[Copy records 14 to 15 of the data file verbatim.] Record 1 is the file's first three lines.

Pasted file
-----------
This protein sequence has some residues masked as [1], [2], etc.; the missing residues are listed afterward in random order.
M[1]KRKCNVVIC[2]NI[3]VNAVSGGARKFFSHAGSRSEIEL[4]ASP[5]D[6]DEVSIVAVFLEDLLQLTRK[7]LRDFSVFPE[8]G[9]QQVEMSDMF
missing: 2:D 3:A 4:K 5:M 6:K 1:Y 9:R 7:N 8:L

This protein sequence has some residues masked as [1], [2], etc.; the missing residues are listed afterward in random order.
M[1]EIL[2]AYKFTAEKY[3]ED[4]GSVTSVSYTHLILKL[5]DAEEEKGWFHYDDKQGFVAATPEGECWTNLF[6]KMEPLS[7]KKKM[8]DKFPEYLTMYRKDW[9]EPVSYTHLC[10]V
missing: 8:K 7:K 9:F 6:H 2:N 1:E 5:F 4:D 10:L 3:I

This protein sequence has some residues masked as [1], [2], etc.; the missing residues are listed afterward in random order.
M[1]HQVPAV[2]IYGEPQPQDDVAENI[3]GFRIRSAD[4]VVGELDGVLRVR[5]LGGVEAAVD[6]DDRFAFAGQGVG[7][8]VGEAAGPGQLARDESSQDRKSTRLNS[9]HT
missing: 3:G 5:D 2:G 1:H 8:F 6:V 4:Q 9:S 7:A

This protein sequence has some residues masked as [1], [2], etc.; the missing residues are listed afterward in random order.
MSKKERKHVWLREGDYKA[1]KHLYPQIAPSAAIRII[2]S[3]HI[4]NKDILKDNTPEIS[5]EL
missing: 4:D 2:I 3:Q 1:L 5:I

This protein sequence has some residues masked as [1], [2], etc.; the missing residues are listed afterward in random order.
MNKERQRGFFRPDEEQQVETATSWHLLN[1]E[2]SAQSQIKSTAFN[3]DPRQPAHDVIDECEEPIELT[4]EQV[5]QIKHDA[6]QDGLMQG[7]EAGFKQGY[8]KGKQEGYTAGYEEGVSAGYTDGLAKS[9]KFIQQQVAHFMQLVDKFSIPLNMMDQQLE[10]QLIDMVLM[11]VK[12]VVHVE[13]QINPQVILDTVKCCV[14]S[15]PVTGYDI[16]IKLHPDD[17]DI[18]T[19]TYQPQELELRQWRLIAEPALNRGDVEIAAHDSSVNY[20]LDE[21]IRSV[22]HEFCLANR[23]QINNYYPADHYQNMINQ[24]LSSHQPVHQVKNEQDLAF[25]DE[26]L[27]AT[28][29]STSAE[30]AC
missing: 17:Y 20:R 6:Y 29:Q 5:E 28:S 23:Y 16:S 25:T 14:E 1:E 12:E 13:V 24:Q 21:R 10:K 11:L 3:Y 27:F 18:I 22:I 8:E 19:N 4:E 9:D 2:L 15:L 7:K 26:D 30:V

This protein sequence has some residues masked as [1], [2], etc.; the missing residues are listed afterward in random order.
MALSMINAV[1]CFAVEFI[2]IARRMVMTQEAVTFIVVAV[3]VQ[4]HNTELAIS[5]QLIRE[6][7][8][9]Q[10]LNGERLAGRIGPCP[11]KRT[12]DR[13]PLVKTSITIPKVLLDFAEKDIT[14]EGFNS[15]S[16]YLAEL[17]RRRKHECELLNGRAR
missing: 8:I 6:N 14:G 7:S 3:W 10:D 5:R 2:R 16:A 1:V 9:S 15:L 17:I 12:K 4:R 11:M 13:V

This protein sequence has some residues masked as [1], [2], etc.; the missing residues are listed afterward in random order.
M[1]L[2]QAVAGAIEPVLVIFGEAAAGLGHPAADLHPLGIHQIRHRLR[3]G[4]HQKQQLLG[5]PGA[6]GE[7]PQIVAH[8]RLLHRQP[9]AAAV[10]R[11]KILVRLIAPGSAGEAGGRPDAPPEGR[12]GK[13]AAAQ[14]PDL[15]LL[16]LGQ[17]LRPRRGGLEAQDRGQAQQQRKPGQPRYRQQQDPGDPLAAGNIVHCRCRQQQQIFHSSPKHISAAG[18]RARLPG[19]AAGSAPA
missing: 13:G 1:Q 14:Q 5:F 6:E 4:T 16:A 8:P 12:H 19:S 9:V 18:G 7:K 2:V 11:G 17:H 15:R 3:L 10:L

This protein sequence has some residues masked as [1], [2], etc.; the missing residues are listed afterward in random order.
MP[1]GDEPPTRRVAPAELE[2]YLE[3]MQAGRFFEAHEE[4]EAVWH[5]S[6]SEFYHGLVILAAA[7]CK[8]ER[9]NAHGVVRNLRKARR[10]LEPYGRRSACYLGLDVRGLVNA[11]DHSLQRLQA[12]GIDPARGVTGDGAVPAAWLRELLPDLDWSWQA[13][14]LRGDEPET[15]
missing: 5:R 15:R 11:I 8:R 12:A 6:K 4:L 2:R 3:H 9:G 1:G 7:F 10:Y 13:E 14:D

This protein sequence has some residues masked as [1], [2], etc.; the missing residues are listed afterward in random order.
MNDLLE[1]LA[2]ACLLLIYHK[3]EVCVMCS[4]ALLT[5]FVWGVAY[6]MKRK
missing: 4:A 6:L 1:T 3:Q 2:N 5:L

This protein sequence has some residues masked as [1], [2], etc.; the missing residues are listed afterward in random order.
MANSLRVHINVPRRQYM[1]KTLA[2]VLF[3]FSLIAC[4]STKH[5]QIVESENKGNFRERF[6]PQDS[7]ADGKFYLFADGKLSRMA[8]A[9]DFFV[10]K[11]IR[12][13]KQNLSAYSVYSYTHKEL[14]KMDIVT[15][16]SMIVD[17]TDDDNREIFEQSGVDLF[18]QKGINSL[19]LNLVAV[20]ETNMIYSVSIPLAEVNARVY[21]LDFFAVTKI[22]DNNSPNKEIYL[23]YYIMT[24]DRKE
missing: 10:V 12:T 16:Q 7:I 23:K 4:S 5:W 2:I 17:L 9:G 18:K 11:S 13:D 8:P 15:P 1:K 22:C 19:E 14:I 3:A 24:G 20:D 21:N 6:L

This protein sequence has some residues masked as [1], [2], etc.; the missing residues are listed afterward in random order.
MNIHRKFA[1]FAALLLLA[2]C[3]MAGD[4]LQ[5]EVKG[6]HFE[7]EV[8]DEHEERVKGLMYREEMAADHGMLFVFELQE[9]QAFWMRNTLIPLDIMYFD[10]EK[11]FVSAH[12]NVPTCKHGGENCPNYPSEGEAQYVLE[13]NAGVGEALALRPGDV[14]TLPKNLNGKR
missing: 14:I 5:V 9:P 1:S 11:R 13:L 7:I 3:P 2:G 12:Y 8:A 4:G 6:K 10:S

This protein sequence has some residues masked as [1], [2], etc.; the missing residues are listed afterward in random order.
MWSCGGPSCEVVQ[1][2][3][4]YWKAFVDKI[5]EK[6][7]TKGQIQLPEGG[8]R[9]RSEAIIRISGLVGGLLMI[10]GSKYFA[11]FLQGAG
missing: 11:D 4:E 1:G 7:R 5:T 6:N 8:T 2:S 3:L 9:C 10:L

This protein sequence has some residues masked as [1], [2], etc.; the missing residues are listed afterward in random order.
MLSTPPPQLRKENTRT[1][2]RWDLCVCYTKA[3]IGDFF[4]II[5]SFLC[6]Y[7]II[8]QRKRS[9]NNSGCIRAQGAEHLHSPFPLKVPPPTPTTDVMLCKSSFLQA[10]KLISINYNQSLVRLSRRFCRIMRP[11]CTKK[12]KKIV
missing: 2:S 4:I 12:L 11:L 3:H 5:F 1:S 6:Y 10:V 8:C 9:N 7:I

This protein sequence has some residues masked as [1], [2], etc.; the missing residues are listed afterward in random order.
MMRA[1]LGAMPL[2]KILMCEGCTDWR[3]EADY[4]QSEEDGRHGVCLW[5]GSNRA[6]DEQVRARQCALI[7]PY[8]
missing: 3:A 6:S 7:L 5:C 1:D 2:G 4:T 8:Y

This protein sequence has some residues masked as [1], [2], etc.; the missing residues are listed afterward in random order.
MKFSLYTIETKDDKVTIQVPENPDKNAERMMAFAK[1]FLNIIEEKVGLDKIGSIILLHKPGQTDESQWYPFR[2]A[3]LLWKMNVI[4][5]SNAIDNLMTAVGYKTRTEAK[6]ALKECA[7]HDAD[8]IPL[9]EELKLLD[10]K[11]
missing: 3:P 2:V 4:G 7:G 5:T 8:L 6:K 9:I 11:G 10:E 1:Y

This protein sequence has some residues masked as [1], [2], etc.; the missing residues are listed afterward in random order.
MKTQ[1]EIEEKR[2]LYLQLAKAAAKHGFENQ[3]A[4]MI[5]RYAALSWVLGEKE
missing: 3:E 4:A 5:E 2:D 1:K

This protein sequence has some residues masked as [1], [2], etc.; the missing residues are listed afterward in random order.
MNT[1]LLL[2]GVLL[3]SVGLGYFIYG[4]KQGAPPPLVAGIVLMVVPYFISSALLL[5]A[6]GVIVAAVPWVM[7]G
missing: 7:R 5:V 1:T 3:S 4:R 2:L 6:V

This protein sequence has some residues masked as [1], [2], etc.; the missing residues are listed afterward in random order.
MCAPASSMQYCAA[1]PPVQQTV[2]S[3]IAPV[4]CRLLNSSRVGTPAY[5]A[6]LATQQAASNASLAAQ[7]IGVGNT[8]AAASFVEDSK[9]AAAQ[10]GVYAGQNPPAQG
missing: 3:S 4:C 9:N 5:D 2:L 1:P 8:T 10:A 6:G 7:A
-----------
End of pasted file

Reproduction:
This protein sequence has some residues masked as [1], [2], etc.; the missing residues are listed afterward in random order.
MMRA[1]LGAMPL[2]KILMCEGCTDWR[3]EADY[4]QSEEDGRHGVCLW[5]GSNRA[6]DEQVRARQCALI[7]PY[8]
missing: 3:A 6:S 7:L 5:C 1:D 2:G 4:T 8:Y

This protein sequence has some residues masked as [1], [2], etc.; the missing residues are listed afterward in random order.
MKFSLYTIETKDDKVTIQVPENPDKNAERMMAFAK[1]FLNIIEEKVGLDKIGSIILLHKPGQTDESQWYPFR[2]A[3]LLWKMNVI[4][5]SNAIDNLMTAVGYKTRTEAK[6]ALKECA[7]HDAD[8]IPL[9]EELKLLD[10]K[11]
missing: 3:P 2:V 4:G 7:G 5:T 8:L 6:K 9:I 11:G 10:E 1:Y